intraspace: the review lounge

Saturday, April 14, 2007

pocket symphony

'pocket symphony' by air

it is really is true that no matter how into downloading music you get, there is nothing like having an actual album in your hand. it is a concrete thing.

i was pleased to recently spend some music vouchers i got for my birthday on the new album from french band, air.

over the last ten years or so, air have become the undisputed kings of down tempo lounge electronic music - despite stiff competition from zero 7 (but air came first, so they win). i'll get straight to the point and say that i think 'pocket symphony' is their second best album ever (after 'moon safari'). their previous album 'talkie walkie' had moments of brilliance, but i think this new album is all up a better thing.

a feature of this album is a zen minimalist approach that they have garnered from japan, so the whole album has a slightly oriental feel (in a good way). the best indicator from 'talkie walkie' about the direction they would head for their new album was the track 'alone in kyoto', which was featured in the film 'lost in translation' (great film). so this new album is very mellow indeed - it floats along rather nicely.

guest vocalists on the album (which is, by the way, mainly instrumental) include jarvis cocker. i get the distinct feeling that jarvis is quite popular in france (there is a definite touch of the moulin rouge about him). i personally think he is a bit of tosser (excuse the term) but i'm grateful for his appearance on the album because he does a good job and his style blends rather nicely with air's music.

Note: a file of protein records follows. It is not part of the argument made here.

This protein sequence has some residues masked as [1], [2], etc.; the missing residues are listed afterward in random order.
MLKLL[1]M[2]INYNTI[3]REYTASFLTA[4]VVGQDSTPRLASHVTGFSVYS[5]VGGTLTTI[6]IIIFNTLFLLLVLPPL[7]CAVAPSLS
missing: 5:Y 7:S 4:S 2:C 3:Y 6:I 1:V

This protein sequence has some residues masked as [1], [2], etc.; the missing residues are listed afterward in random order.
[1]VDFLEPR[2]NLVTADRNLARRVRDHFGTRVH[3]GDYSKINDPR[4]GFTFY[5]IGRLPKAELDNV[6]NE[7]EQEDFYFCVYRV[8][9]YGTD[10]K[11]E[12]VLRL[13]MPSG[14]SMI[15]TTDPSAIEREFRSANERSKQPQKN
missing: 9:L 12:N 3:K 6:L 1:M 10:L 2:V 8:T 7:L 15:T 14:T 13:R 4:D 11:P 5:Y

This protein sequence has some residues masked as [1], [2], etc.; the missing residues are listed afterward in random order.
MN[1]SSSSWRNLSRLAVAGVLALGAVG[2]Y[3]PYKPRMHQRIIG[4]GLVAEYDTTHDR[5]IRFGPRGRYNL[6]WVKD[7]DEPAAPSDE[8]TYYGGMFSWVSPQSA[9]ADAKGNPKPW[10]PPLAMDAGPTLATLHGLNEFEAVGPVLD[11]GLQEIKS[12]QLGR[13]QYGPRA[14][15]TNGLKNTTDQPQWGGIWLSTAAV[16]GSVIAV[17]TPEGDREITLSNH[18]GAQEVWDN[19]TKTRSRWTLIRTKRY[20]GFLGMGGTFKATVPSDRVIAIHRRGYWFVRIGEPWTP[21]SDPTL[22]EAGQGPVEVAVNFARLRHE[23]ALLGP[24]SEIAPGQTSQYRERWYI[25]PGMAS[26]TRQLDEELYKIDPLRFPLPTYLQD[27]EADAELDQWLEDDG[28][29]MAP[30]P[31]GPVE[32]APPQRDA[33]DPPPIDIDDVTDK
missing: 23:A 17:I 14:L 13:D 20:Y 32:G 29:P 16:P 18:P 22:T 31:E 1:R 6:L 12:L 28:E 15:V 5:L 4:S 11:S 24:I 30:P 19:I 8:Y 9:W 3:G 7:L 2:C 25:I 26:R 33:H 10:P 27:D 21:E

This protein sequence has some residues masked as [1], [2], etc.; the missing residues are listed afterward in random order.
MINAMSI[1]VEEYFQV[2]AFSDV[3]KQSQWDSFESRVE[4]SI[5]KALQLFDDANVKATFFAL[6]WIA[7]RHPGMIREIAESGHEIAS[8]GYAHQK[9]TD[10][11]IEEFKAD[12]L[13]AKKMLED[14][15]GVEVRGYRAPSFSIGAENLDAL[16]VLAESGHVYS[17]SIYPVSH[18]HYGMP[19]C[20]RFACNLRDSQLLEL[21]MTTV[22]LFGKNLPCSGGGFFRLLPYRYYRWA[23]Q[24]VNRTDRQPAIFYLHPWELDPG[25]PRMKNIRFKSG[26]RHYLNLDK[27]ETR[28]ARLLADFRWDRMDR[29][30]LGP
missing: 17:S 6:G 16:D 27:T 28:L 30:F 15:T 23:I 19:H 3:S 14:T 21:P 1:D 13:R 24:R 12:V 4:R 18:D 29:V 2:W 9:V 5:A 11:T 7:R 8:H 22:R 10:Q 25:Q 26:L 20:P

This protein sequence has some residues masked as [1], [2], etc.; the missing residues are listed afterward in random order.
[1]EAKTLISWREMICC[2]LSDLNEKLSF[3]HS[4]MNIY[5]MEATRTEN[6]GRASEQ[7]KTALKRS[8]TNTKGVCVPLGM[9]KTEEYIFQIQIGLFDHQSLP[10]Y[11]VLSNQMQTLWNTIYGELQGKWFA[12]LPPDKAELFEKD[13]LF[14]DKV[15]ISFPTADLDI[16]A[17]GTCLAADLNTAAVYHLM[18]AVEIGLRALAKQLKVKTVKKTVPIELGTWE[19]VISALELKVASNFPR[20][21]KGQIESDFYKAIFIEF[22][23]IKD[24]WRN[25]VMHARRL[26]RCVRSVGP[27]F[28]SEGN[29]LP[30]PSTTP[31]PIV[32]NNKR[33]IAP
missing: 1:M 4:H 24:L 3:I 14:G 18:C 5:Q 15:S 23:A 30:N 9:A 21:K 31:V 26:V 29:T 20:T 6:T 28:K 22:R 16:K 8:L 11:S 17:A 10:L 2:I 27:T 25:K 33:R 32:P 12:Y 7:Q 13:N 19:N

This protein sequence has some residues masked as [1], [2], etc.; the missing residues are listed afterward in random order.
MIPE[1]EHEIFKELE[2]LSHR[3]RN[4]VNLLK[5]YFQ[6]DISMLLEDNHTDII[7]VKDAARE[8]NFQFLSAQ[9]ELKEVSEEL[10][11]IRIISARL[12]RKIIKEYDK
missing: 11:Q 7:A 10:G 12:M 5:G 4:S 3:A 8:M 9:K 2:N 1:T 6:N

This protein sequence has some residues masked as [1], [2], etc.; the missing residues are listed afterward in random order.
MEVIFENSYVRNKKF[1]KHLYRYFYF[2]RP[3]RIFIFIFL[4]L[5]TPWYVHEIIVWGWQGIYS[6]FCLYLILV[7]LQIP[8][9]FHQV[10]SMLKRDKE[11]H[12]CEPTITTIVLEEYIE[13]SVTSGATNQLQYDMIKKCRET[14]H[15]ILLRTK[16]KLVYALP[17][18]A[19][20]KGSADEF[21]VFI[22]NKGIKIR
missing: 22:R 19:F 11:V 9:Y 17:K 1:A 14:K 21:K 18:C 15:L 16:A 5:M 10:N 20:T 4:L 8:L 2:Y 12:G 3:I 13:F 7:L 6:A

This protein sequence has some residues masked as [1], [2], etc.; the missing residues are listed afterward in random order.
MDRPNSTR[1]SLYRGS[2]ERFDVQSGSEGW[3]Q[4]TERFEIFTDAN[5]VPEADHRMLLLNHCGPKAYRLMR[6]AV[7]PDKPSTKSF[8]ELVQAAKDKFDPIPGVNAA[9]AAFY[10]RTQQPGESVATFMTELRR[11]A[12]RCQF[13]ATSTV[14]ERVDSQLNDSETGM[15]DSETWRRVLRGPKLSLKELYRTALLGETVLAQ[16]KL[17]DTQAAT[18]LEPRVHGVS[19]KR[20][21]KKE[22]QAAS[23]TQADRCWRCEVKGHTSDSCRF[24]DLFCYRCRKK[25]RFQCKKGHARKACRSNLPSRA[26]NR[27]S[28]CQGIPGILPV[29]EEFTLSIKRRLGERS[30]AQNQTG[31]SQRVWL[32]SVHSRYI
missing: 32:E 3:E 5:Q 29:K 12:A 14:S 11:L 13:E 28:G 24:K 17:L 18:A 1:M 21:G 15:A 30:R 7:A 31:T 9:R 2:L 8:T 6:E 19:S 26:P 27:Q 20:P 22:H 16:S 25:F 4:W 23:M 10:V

another advantage of having guest vocalists is that it means the air boys themselves stay away from the microphone. our bonne hommes nicolas godin and jean-benoît dunckel insist on singing in english and their lyrics often verge on out and out silliness. thankfully all their vocal work on 'pocket symphony' is subtle - except on the track 'once upon a time' (which i think may be the single). a sample of the lyrics from this track:

i'm a little boy, you're a little girl, once upon a time
i'm a little boy, you're a little girl, once upon a time
time's getting on
time's over now

i ask you?! this is the only track i now skip on the cd. but air fans have become accustomed to this feature of air. afterall, their first big single ever was 'sexy boy' - not a song of tremendous lyrical genius. i also think that air fans have come to accept that the band has always trod a fine line between cheesiness and brilliance. fortunately for us, they come down on the side of brilliance far more often.

in this day and age of digital music, downloads etc, i think that any album review should cover the cd packaging and any bonus content that ships with the cd. the artwork on 'pocket symphony' is superb - the photography features resin figurines of nicolas and jean-benoît in different locations. for a feel of the artwork visit www.pocket-symphony.com.

the cd features 'opendisc' technology. you can rip the tracks an unlimited amount (it's not copy-protected), but inserting the cd into your computer rom drive launches a portal that allows you to register your copy and then access exclusive content online. this content includes two rather nice bonus tracks (including another one featuring jarvis cocker) and video material. apparently new content will be added over time - so they say. so, there is good incentive for buying the cd rather than just downloading the tracks.

all up, an excellent album that is well worth buying.

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3 Comments:

  • I'm in the downloaded a few tracks from it bracket! the opposite of your article - from that standpoint I liked about 5 tracks only... but didn't it give it the chance for anything more...

    By Blogger Jonathan and Penny, at 8:27 PM  

  • yeah, definitely think it is a grower. on my trip up the coast to kaiaua the other night in rain and wind i was able to listen to listen to it twice in a row - very nice.

    By Blogger andrew killick, at 12:23 PM  

  • "to listen to listen to it twice in a row"! an unintentionally cunning use of the language there.

    By Blogger andrew killick, at 12:24 PM  

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